B. Albumen Index = Albumen height/Average Albumin width × 100
C. Haugh unit = 100log H - G(30W -100)
ë ê ê
û ú ú
H = Albumen height in millimeters G = 32.2 (gravitational constant) W = Weight of egg in gram
D. Yolk index = Height of yolk/diameter (mm).
St a t ist ica l a n a lysis
All the collected data were analyzed with the SAS Software Release 8.2 (SAS Inst., Inc., Cray, NC) with the Proc GLM and Proc CORR procedures. The differences between treatments were analyzed using a one-way analysis of variance. Differences with a confidence level of 0.05 or less were considered to be significant.
Re su lt s
Egg quality traits of different genetic strains reared under intensive system of management are presented in Table-2. Under intensive system, egg weight of Nicorock (56.79±0.77 g) was found sig-nificantly (p<0.05) higher in comparison to Nicobari (53.20±0.34) and Nishibari (48.98±0.22). Yolk diam-eter, yolk height and yolk weight of Nicorock were also significantly higher in comparison to Nicobari and Nishibari; whereas, albumen height of Nicorock was significantly lower in comparison to other genetic strains. A significantly higher shell thickness was observed in Nicobari in comparison to the other strains though Nicorock and Nishibari did not differ in shell thickness significantly. No significant vari-ations among three strains were found in respect to shape index. Yolk index of Nicorock was significantly higher than Nicobari, but did not vary significantly with Nishibari. Nicorock and Nishibari also did not differ significantly in respect to yolk index. Haugh unit of Nicorock was significantly lower in comparison to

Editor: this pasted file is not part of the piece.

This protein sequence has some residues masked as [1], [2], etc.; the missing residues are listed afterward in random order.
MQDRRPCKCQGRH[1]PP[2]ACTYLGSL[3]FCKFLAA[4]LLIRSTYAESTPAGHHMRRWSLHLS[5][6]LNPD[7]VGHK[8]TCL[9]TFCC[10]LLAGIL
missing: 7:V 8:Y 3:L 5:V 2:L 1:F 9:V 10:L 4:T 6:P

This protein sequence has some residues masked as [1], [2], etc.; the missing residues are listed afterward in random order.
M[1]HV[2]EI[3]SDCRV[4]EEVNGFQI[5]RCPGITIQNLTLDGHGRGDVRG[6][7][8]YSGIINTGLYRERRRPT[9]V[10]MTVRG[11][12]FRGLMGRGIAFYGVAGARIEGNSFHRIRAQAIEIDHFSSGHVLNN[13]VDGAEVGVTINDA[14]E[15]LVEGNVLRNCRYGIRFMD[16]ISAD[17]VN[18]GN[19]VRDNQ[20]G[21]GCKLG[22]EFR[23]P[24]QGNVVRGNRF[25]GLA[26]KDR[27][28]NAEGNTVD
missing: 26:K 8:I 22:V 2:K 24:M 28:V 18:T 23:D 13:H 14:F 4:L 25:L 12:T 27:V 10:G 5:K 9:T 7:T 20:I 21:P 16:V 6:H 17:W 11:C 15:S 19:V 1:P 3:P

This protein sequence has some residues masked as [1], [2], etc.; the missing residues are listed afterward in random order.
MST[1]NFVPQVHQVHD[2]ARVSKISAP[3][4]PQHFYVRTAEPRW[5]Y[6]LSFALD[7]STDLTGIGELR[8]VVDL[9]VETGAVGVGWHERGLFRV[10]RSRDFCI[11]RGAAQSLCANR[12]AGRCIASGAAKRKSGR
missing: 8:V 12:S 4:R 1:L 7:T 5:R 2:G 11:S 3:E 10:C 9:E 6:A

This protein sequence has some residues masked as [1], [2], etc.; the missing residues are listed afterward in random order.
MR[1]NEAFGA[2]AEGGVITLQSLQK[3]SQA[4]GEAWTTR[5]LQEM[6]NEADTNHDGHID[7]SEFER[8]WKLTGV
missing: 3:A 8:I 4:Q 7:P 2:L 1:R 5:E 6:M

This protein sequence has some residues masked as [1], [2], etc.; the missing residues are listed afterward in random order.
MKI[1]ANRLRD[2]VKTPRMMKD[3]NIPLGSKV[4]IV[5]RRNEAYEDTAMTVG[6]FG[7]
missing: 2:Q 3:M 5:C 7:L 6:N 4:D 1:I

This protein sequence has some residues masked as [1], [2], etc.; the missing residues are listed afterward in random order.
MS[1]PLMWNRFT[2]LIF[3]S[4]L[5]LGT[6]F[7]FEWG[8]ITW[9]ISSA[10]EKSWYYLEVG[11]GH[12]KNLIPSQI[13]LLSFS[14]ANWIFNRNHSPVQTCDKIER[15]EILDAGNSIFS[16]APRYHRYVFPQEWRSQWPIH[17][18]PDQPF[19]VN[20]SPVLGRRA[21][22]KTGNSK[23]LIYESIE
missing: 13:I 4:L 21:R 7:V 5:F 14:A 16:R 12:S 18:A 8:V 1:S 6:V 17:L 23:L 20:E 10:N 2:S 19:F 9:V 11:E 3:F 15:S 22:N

Ta ble - 1 : I ngredient s and nut rient com posit ion of t he poult ry feeds used in t he st udy.
I n gr e die n t St a r t e r
Gr ow e r ( Kg)
La ye r ( Kg)
Maize 59.15 58.95 60.55
DORB 0 5.99 4.97
Soyabean 31.89 20.80 18.01
Fish m eal ( 43% prot ein) 0 0 8.0
Sunflow er m eal 5.20 11.08 6.17
CALCI TE ( Calcium D- pant ot henat e)
1.6 2 2
DCP 1.6 1.4 0.4
DLM 0.2 0.11 0.1
LY 0.06 0 0
Salt 0.4 0.4 0.1
ME ( kcal/ kg) 2781 2642 2560
Crude prot ein ( % ) 20.53 17.9 18
Calcium % 0.99 1.1 3.82
A. phosphorus% 0.46 0.42 0.42
the other genetic strain of birds. Nishibari fowl had significantly higher Haugh unit than Nicorock but did not differ with Nicobari.
Egg quality traits of different genetic strains reared under backyard system of management are presented in Table-3. Egg weight of Nicorock was significantly higher than Nicobari, but not with Nishibari. Whereas, the yolk height of Nicobari was significantly higher in comparison to Nicorock and Nishibari, no significant variations in yolk diameter and yolk weight were found among the three groups. Albumen weight of Nishibari was significantly lower in comparison to the other groups. Shell thickness and shape index of Nicobari was significantly higher in comparison to other genetic groups. No significant variation in Haugh unit was found among the three groups.
D iscu ssion
Effect of genotype on egg quality parameters were reported by various previous workers [5-9]. In general, the egg weight of indigenous birds was found to be low as compared to exotic layers or broilers; however, we observed higher egg weight of Nicobari crosses than the exotic varieties/strains in this study. This might be due to the utilization of exotic germplasm for the development of these cross varieties . Islam et al.  reported significant differences in egg weight and quality traits of indigenous Naked Neck and indige-nous full feathered birds which were consistent with the results of the present study. In the present study, average egg weights under backyard condition were 43.01±1.16 g for Nicobari, 48.60±1.04 g for Nicorock